December 16, 2022. Dear Kids– Looking for a change from holiday lasagna? Try the Minny-ME Hot Fish Dish- a mashup of Minnesota’s Hot Dish and a few of Maine’s seafood classics (Minny-ME- get it?). There’s even Make Ahead directions in The Lecture.
Not familiar with Minnesota’s Hot Dish? Think Tuna Noodle or Green Bean Casserole, but only in the best, home cooked with love kinda way. The Hot Dish, the backbone of many an upper midwestern church supper and family reunion, is a classic, one dish casserole that started out with ground beef, canned vegetables and canned cream of something soup. Topping options abound, having exploded during the Hot Dish glory days, if there ever was such a time, to include tater tots. hash browns, chow mein noodles, potato chips, and fried onions (the kind you buy on a shelf, not make in a pot). Now, there are as many hot dish variations, gourmet and not, out there as there are lakes in Minnesota- I particularly like a chicken and wild rice hot dish.
As for Maine’s contribution to this dish, it comes from the various old school lobster and seafood newburgh type dishes served around the holidays, seafood chowders and bisques served all year round and a topping inspired by the buttery cracker topped baked haddock found on the tables of homes and seafood eateries throughout the state.
I also wanted to keep your budget in mind and give you the flexibility to use whatever fish or seafood you could afford. If you can find a “chowder mix”, it will likely be the best bargain ($4.99/lb in my local fish shop), but any mild white fish would be a good catch too. Moving up the money chain- shrimp, scallops, crab and lobster- which are hard to resist for the holidays and make the best of all holiday gifts if you ask me- certainly better than a tie from your kids (it’s a joke- I love that tie!).
I like to think I’m known for my Fish In A Dish recipes- Taco Style, Chowder Style and Thanksgiving Style– and the Minny-ME Hot Fish Dish is similar, with a bit more effort to make a sauce. Still I think the payoff from the deep and satisfying flavors in the sauce is holiday worthy and worth it. I hope you do as well.
Happy Holidays from all of us (really, there’s just me) at Dad’s Dinner Diary!
Prep Time: 20 minutes
Cook Time: 60 minutes
Servings: 4-6 (recipe easily doubled)
GET YOUR STUFF OUT
- 1-2 tablespoon unsalted butter
- 1-2 tablespoon canola oil
- 2- 2 1/2 pounds total mild white fish- like cod, haddock or hake- and/or deveined shrimp, scallops lobster and/or crab.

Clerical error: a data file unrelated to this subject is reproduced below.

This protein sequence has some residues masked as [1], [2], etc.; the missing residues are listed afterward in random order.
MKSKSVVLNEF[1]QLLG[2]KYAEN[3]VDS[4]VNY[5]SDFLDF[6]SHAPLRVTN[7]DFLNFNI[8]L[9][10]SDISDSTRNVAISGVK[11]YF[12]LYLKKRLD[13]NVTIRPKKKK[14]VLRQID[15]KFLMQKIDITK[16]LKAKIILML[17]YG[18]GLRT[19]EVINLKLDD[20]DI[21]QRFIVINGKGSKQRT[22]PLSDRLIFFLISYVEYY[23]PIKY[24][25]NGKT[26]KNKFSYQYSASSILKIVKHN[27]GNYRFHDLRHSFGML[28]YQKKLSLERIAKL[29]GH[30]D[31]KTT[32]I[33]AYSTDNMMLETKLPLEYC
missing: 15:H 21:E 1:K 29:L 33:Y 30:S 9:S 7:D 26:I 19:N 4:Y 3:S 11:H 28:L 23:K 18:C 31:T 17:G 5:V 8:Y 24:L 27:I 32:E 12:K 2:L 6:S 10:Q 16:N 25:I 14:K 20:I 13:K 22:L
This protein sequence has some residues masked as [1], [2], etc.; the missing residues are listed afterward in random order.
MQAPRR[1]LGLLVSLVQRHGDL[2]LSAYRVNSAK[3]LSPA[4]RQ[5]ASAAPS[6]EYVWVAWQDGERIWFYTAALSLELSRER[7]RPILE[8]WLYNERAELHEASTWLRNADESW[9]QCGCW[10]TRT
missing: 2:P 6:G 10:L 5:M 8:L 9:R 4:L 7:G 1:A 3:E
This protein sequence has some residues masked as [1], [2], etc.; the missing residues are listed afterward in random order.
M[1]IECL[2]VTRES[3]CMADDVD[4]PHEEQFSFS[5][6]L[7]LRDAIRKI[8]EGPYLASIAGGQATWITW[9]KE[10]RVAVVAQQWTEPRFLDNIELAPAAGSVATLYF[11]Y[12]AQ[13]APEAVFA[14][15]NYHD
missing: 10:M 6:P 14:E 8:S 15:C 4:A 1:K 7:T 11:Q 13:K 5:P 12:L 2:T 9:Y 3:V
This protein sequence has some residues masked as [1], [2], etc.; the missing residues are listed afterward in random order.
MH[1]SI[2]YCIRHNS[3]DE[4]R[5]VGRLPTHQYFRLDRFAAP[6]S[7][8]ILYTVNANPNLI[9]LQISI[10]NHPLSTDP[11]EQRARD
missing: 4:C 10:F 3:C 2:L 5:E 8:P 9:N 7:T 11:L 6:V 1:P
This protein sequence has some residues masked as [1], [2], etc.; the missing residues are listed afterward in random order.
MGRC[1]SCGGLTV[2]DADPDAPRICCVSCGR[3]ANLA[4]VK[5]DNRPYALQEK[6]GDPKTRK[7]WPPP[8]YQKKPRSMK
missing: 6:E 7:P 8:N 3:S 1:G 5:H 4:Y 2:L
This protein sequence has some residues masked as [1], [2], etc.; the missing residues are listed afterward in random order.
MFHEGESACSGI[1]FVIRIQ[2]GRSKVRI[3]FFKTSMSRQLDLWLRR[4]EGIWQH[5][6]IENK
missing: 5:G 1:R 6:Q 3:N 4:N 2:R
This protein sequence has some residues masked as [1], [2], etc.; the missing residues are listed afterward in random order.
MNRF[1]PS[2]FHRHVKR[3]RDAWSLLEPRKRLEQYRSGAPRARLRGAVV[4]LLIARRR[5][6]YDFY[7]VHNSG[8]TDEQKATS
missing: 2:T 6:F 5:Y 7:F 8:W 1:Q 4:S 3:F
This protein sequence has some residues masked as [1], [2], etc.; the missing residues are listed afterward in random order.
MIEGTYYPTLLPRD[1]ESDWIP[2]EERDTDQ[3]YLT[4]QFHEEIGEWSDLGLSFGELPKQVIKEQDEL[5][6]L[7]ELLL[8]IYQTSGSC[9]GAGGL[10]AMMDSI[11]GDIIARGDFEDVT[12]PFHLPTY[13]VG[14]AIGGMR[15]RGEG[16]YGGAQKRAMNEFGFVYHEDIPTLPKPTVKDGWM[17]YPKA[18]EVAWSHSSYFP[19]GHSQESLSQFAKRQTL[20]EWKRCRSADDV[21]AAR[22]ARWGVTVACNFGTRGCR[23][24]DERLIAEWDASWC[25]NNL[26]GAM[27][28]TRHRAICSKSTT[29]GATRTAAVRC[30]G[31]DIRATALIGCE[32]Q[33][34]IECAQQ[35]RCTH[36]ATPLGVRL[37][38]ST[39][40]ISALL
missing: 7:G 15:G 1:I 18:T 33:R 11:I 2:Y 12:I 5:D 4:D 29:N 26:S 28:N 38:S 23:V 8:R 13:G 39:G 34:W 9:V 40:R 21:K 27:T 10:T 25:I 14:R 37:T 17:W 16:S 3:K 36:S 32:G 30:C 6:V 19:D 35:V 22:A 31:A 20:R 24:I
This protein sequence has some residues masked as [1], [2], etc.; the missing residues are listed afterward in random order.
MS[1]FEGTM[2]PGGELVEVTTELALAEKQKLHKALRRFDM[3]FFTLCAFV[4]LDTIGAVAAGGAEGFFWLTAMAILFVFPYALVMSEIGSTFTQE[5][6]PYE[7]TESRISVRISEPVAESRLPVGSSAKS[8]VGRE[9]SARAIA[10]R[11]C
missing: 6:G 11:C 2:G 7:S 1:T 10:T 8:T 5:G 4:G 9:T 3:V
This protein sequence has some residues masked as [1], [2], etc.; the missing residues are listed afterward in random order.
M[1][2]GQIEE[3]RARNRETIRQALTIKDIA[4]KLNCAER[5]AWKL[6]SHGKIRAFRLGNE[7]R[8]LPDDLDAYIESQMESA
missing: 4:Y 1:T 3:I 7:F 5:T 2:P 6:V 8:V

- 4 tablespoons unsalted butter
- 1-2 leeks- cleaned well with white and pale green parts minced- about 8 ounces
- 2 celery stalks, minced- about 4 ounces
- 1/2 fennel bulb, minced- about 5 ounces and optional
- 1/2 teaspoon dried thyme
- 3 tablespoons all purpose flour
- 1/2 cup dry sherry
- 8 ounces clam broth, optional
- 2 cups half and half or milk, depending how rich you want to go
- 4 ounces fontina or other mild, melty cheese, optional
- 1-2 teaspoons kosher salt
- 1 tablespoon hot sauce
- 2 cups cooked farro
- 32 Ritz Crackers (a standard sleeve)- about 6 ounces
- 2 tablespoons unsalted butter or extra virgin olive oil
- fennel fronds, optional for garnish
Cook & Play. Play “Hot Dish” by Lizzo, (which is explicit, but I’ve heard worse), who got her start in Minnesota, and get to making your hot dish. Also, in the interest of full disclosure, “Hot Dish” is 69th on the list of 69 Lizzo songs ranked by Rolling Stone, but it doesn’t get much better for a Dad Joke, so I had to recommend it. Perhaps you could balance things out by also listening to the song ranked #1, “Truth Hurts”, which has the added bonus of mentioning the Minnesota Vikings- the Dad’s favorite football team!
1. Gone Fishin’. Set up middle oven rack- preheat to 375°. Add 1 Tbsp each, canola oil and butter, to oven safe, 3-5 quart, high-sided skillet or enameled cast iron braiser (a short Dutch Oven) over medium heat. In single layer batches, adding more oil/butter as needed, lightly salt & sear fish/seafood- just a few minutes on each side to just cooked- it will cook further in oven. Set fish/seafood aside in large bowl. Note. Precooked fish/seafood may be used instead of or with the raw, but add to sauce at end of Step 3.